Running a studio

While working for our second album we realized that we could get away with less money if we owned our studio. We had some extra money (see next chapter) so we built our own studio. We didn't look for any customers because we were using it almost non-stop, working on writing our second album. But around this time we broke up (mostly personal reasons) and sold everything. We never released the second album.

Now this could be carried further. In where I live, people mostly leave in apartments; very few have a garage to convert to a studio. So you have to pay for the band practice. Some of my musicians friends are in this business. It's not lucrative but they manage to survive. It can be a viable option if you live in a similar place and have some money to invest. Beware though, it's hard work. You have to do most everything all by yourself to cut the expenses. You have to learn to be a roadie, a sound engineer, a maintenance guy, a sales person etc. My opinion is that, you may as well open a liquor store or something, running a studio has very little to do with the actual making of music.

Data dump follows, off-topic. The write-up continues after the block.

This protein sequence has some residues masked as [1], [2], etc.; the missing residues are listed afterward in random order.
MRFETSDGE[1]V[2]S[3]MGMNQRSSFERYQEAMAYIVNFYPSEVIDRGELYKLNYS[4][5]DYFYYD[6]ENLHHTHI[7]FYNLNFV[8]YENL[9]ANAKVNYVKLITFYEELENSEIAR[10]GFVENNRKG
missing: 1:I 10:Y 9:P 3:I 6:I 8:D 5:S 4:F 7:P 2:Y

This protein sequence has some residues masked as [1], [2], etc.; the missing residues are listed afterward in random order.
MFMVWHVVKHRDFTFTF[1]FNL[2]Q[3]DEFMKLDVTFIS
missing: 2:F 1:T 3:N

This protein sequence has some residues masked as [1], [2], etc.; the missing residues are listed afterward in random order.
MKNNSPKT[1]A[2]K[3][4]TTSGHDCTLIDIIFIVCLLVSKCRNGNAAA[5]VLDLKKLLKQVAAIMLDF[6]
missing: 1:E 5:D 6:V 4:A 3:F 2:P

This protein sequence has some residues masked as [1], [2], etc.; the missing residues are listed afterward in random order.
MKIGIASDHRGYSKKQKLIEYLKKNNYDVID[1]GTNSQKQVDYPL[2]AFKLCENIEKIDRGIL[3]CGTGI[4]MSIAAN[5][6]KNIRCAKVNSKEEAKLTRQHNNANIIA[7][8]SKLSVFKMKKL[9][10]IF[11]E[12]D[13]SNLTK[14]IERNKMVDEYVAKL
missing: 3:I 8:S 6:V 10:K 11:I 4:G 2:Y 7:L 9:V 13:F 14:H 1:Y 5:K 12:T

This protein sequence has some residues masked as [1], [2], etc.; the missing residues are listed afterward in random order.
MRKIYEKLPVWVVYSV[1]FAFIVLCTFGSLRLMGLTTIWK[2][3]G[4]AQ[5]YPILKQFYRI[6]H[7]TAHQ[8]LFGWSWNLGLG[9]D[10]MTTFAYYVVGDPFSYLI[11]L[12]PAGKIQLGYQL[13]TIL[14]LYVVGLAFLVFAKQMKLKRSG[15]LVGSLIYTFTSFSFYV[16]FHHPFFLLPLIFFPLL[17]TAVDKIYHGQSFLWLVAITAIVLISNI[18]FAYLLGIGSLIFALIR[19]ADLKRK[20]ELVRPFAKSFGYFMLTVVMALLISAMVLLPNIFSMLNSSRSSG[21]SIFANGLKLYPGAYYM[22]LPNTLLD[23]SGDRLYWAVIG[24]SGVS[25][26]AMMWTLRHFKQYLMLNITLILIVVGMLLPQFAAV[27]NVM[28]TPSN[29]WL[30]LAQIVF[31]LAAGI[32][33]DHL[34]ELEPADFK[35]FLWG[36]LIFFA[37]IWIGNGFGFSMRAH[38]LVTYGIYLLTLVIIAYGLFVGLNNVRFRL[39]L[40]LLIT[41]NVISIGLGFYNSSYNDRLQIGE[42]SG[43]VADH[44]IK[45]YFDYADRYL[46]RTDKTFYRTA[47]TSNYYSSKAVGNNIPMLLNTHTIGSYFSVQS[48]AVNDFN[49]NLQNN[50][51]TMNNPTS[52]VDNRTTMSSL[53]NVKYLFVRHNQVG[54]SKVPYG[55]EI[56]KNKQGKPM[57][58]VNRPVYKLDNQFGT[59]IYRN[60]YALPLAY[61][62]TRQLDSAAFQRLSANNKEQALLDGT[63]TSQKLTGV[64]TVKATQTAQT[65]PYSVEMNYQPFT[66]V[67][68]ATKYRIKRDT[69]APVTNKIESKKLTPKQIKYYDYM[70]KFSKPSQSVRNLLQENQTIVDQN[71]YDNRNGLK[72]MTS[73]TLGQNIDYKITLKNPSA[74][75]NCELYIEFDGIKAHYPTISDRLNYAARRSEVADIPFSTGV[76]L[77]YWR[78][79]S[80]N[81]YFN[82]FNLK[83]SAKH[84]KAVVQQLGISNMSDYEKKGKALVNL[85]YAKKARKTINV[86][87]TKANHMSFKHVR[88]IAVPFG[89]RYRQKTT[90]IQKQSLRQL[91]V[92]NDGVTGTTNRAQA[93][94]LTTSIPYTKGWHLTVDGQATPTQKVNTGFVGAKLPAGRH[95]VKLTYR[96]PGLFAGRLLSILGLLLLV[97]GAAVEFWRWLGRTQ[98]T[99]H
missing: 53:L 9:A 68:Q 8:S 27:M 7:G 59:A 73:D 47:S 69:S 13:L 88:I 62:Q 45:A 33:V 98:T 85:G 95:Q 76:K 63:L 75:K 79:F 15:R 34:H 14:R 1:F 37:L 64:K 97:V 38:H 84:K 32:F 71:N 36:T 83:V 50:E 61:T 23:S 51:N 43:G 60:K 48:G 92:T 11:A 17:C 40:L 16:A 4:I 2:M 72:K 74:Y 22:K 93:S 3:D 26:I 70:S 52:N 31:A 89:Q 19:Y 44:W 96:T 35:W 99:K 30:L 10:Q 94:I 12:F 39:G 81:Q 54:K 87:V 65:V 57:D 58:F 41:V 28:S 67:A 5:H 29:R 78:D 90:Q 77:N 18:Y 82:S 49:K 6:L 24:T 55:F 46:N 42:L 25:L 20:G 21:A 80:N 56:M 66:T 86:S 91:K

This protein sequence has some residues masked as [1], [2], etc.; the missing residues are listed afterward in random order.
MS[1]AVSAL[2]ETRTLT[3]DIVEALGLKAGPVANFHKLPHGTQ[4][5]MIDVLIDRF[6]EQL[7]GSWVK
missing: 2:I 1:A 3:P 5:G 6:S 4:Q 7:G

Making commercial jingles

Before the studio thing another miracle happened. We tried our chance in making the music for a huge TV commercial. I don't remember why exactly we did that. But we simply ignored the brief that they gave us. And out of tens of experienced jingle writers, ours was by far the best one. It got picked. It was an huge international ad campaign, so we made an incredibly good start.

After the band's breakup, I've worked as a commercial jingle composer for a few years. You need to know many kinds of music, for my country including the Turkish folk and classical traditions in addition to the usual pop, rock, blues, jazz and western classical. You need to know when to ignore the briefs and when to get valuable ideas hidden in that corporate non-sense. You need to manage the creative advertising team (who have no clue about music) and make them believe that you actually follow their lead, not the other way around.